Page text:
Natural swimmers and the development of advanced biomimetic technologies

Frank Fish

West Chester University

Humpback whale flow, Credit: Eric Paterson

Humpback whale flow, Credit: Eric Paterson


Humpback whale propeller, Credit: Donna Kocak

Humpback whale propeller, Credit: Donna Kocak

Wednesday, May 11, 2016
Pacific Forum—11:00 a.m.

The ability to control the flow of water around the body dictates the performance
of marine animals and technologies in the aquatic environment. Dolphins
and mantas are able to swim with high efficiency and maneuver by use of oscillating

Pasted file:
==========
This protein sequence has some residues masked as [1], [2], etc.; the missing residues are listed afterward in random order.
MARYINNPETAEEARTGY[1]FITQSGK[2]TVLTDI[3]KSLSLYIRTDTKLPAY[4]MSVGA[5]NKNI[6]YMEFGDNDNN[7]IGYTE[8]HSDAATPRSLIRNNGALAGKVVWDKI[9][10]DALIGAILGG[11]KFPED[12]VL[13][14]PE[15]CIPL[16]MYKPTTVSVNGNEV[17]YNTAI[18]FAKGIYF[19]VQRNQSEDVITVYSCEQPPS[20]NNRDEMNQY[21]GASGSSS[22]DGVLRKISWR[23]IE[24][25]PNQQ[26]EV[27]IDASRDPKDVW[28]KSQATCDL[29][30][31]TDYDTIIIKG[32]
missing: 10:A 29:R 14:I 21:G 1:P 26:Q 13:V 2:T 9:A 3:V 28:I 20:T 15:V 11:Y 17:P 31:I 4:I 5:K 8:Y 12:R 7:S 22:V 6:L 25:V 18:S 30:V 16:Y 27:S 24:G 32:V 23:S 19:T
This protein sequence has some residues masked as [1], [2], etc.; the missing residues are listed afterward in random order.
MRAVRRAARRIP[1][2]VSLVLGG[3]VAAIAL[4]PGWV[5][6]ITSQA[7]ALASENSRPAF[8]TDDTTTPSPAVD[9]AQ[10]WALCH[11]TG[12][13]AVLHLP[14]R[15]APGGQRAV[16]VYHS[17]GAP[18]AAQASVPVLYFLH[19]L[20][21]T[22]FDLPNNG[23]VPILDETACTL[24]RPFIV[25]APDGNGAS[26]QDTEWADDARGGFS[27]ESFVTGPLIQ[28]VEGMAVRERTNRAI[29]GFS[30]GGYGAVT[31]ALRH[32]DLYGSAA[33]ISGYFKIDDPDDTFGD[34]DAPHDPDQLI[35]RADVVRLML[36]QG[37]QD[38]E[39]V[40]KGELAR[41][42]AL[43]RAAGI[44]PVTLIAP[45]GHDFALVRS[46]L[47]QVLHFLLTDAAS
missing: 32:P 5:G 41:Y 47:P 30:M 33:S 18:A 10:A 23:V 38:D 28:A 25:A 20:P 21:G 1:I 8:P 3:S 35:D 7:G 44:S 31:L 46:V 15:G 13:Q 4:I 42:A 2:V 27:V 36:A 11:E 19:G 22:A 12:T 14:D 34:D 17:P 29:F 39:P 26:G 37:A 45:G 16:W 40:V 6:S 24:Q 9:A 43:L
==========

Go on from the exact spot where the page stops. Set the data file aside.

propulsive surfaces. This mechanism makes these animals ideal platforms to
emulate in designing bio-inspired autonomous underwater vehicle. As an alternative
to active propulsion, passive flow control for improved aero/hydrodynamic
performance is displayed in the wing-like flippers of humpback whales. The novel
design of the flippers includes prominent leading edge tubercles. These structures
induce a flow field of separated vortices alternating with regions of accelerated flow.
The coupled flow regions maintain areas of attached flow and delay stall at high
angles of attack. Both active and passive flow control by large marine organisms
can be utilized in the bio-inspired design of engineered structures and commercial
products for enhanced performance in fluid environments.

Print version (PDF)

NextMay 16, Janna Nawroth

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